“As President Trump named his picks to fill two influential seats on the Federal Reserve’s Board of Governors, the price of gold surged. That may be because one of the them, Judy Shelton, is a believer in the return to the gold standard, a money policy abandoned by the U.S. in 1971,” CBS News reports.
“Shelton is raising eyebrows among mainstream economists for her views, which include slashing the Fed’s benchmark rate to zero and pegging the value of the dollar to gold prices.”
New York Times: “The investigation includes a review of Deutsche Bank’s handling of so-called suspicious activity reports that its employees prepared about possibly problematic transactions, including some linked to President Trump’s son-in-law and senior adviser, Jared Kushner.”
“President Trump has told confidants as recently as Wednesday that he believes he has the authority to replace Jerome Powell as chairman of the Federal Reserve Board,” Bloomberg reports.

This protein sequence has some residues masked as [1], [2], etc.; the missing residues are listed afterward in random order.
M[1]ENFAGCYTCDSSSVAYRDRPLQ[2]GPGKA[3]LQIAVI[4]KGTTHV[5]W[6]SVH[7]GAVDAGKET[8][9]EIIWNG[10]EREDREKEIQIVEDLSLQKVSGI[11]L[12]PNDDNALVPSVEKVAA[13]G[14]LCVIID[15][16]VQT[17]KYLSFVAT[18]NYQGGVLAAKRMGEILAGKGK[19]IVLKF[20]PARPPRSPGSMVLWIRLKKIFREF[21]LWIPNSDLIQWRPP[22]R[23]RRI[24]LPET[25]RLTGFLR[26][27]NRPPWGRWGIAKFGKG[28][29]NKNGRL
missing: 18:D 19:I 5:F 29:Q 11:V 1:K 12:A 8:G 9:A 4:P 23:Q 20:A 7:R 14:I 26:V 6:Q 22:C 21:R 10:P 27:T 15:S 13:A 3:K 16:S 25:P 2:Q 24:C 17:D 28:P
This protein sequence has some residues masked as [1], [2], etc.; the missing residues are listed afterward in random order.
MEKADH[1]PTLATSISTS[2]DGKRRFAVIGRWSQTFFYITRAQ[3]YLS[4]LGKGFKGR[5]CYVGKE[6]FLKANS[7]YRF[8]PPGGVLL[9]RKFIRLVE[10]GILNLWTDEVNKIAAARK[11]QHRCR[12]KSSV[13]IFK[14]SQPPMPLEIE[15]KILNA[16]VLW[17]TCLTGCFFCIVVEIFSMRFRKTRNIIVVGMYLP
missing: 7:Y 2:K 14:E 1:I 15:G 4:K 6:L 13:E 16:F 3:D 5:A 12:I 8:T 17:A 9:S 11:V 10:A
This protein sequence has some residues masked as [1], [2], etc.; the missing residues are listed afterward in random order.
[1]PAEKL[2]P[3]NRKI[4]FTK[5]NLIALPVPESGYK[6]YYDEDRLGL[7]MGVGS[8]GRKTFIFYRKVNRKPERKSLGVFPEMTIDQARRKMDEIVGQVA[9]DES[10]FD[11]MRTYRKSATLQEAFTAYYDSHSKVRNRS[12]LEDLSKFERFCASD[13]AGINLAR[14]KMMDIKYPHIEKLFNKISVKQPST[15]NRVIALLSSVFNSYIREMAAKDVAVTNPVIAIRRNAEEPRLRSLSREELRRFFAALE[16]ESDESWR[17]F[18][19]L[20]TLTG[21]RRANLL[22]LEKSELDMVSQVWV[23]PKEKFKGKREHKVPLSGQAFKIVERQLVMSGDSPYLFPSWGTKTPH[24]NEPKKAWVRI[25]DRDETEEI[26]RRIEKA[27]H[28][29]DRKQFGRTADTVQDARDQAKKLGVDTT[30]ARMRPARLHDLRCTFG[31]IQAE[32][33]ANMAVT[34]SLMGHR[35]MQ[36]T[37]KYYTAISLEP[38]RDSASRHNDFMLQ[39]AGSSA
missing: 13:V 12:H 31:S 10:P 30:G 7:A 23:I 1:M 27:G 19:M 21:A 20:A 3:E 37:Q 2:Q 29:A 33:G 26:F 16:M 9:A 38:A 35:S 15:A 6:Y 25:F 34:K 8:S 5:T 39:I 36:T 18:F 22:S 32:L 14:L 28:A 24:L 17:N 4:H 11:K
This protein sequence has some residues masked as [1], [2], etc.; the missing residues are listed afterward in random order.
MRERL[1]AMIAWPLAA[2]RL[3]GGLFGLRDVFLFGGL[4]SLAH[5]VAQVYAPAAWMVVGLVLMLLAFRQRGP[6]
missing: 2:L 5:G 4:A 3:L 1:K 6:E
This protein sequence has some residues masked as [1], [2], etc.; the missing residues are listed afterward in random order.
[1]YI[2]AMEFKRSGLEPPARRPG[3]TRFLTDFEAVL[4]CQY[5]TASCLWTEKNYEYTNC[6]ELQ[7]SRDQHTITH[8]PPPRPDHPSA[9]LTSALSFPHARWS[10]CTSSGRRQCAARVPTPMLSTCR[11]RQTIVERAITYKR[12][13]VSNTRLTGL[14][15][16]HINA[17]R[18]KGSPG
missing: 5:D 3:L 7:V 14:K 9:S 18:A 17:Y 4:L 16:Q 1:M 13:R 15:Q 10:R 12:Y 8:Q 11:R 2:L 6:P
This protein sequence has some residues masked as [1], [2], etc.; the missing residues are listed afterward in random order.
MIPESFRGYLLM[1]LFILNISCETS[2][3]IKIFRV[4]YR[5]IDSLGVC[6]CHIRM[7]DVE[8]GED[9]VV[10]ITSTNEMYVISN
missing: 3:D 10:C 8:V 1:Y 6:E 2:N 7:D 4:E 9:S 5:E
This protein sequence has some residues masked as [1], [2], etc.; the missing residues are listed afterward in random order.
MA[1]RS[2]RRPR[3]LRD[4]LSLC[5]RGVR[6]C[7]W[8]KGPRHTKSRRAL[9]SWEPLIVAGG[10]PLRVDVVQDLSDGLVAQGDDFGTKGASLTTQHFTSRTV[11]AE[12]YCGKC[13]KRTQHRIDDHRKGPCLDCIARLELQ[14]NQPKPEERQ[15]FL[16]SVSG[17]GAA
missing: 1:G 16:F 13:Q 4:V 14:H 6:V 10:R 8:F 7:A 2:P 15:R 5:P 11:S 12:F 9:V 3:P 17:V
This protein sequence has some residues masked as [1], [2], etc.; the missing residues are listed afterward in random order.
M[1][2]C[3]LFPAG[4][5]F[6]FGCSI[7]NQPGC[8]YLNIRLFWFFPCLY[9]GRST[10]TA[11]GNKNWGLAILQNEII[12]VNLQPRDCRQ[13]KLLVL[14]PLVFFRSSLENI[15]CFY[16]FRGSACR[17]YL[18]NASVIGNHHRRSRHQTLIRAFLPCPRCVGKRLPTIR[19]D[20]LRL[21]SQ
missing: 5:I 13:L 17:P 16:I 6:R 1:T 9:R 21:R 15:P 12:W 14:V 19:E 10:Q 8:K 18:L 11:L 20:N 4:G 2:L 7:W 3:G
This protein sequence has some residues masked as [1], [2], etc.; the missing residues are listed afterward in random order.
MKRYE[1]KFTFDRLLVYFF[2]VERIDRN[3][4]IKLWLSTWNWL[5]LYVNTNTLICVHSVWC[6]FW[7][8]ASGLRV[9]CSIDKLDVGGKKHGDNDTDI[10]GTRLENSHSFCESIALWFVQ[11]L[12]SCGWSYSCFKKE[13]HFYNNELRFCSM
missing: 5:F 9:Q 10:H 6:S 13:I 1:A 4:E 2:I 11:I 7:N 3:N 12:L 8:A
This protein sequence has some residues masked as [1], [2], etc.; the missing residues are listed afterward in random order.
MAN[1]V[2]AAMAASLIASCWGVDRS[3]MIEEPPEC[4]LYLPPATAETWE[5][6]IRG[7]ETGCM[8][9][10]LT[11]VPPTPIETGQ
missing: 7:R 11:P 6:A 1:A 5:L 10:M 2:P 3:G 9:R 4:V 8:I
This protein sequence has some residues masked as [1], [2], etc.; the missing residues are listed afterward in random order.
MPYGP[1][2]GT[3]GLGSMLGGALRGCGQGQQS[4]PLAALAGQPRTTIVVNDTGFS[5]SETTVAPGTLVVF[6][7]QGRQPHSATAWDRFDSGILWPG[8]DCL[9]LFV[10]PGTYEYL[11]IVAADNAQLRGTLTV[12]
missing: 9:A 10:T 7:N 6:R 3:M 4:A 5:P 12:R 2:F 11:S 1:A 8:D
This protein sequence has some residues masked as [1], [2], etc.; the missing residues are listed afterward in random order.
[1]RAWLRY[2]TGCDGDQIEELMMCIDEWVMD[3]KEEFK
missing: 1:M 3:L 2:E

“In Trump’s line of thinking, he could demote Powell to be a board governor, but isn’t planning to do so right now.”
“Federal Reserve Chairman Jerome Powell said he intends to serve his full four-year term as head of the Federal Reserve, after President Trump asked White House lawyers earlier this year to explore options for removing him,” Bloomberg reports.
Said Powell: “I think the law is clear that I have a four year term, and I fully intend to serve it.”
Federal Reserve officials held their benchmark interest rate steady on Wednesday, but hinted they would cut rates in the months ahead if the economic outlook weakens, the Wall Street Journal reports.
CNBC: “The decision came amid divisions over what is ahead and still leaves open the possibility that policy loosening could happen before the end of the year depending on how conditions unfold.”